City of Atlanta officials provide little detail about cyberattack


Five days after a cyberattack forced City of Atlanta employees to turn off their computers to preserve the city’s network, officials declined to provide the public any new significant detail about the attack’s origin on Monday.

At a press conference at City Hall, an outside computer security consultant for the City of Atlanta said that his firm had completed the “investigation and containment phases” in response to the cyber attack.

“We are transitioning into the recovery phase to include the methodical restoration of critical systems,” said Michael R. Cote, President & CEO of Secureworks, an Atlanta-based firm called in to assist the city.

But as Atlanta Mayor Keisha Lance Bottoms faced questions about what vulnerabilities the investigation uncovered, Cote interrupted a reporter and appeared to contradict his earlier statement.

“Excuse me, excuse me, the investigation is not complete,” Cote said. “We started the early phases of the investigation. We still have a lot of work to do. We are beginning to move into the recovery phase. So there is multiple phases when you do an incident response investigation.”

Cote said he knew who was behind the attack, but declined to identify them.

The city’s Department of Atlanta Information Management at 5:40 a.m. Thursday learned of outages of various internal and customer applications “including some applications customers use to pay bills or access court related information,” according to a statement from Richard Cox, the city’s interim Chief of Operations.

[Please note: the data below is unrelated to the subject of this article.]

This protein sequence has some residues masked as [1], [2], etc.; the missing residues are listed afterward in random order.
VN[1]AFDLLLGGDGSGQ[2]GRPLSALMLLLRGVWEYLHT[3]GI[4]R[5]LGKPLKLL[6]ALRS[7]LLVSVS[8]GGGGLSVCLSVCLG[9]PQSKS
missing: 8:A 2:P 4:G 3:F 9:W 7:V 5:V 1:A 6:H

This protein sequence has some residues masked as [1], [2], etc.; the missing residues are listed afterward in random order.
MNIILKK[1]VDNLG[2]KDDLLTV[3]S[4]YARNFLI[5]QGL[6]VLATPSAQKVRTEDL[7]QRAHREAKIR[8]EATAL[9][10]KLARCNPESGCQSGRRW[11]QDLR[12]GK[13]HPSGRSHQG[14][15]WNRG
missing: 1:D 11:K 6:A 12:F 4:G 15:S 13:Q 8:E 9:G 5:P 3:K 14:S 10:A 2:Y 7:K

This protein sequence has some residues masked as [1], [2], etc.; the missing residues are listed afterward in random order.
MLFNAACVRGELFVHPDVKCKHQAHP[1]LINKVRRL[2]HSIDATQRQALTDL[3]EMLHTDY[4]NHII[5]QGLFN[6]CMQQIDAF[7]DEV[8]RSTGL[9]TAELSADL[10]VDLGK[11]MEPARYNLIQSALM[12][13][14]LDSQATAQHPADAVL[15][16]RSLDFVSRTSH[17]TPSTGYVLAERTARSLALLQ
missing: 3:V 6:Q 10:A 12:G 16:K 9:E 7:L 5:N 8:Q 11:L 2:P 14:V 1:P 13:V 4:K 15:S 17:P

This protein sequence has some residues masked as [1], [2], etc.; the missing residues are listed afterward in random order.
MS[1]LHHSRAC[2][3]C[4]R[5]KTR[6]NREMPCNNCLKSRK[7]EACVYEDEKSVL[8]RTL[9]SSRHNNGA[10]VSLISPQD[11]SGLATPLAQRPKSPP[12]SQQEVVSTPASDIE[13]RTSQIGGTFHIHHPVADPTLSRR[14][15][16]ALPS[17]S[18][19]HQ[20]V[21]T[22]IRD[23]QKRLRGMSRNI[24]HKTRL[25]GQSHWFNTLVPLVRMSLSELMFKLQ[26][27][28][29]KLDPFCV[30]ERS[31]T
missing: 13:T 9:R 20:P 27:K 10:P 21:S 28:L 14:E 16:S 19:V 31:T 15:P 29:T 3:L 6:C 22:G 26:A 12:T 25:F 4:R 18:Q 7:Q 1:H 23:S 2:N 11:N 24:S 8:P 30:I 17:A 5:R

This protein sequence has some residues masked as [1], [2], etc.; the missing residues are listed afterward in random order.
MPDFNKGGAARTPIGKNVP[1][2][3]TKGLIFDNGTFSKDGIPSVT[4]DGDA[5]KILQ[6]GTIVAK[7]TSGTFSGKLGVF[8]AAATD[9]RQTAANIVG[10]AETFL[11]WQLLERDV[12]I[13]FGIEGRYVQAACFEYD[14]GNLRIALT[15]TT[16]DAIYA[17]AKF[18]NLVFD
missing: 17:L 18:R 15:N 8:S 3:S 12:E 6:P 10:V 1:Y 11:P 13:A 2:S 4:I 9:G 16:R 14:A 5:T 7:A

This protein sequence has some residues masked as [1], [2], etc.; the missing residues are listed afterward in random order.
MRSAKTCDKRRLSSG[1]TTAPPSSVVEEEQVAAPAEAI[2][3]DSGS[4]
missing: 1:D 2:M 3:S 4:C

The public safety department, water services and flights out of Hartsfield-Jackson Atlanta International Airport operated without incident, Cox said. 

However, the airport turned off its wifi following the hack and some tools on the airport’s website were down, such as security wait times and flight information. 

“While we aren’t directly affected by the cyberattack, we are being abundantly cautious and have taken these systems offline,” Atlanta airport spokesman Reese McCranie said.

“While we aren’t directly affected by the cyberattack, we are being abundantly cautious and have taken these systems offline,” Atlanta airport spokesman Reese McCranie said.

Bottoms said that city officials hadn’t found any evidence that sensitive employee or public data had been compromised in the Thursday attack. Still she urged employees and residents to monitor their accounts and credit activity.

She also did not rule out paying a $51,000 ransom being demanded to unlock the city’s computer system.

Bottoms compared the attack to a “hostage situation” and argued that the city couldn’t give away too much information.

“We are working around the clock,” she said. “We just continue to ask the public to be patient.”

Employees in five of the city’s 13 departments are performing their jobs “manually,” or are not able to function as efficiently as they have in the past.

Those departments include: Corrections, Watershed Management, Human Resources, Parks and Recreation and City Planning.

The Department of Watershed Management is unable to accept bill payments online or in person or process new water meter sales.

“This is really much bigger than a ransomware attack,” Bottoms said. “This was an attack on our government, which means it was an attack on all of us.”



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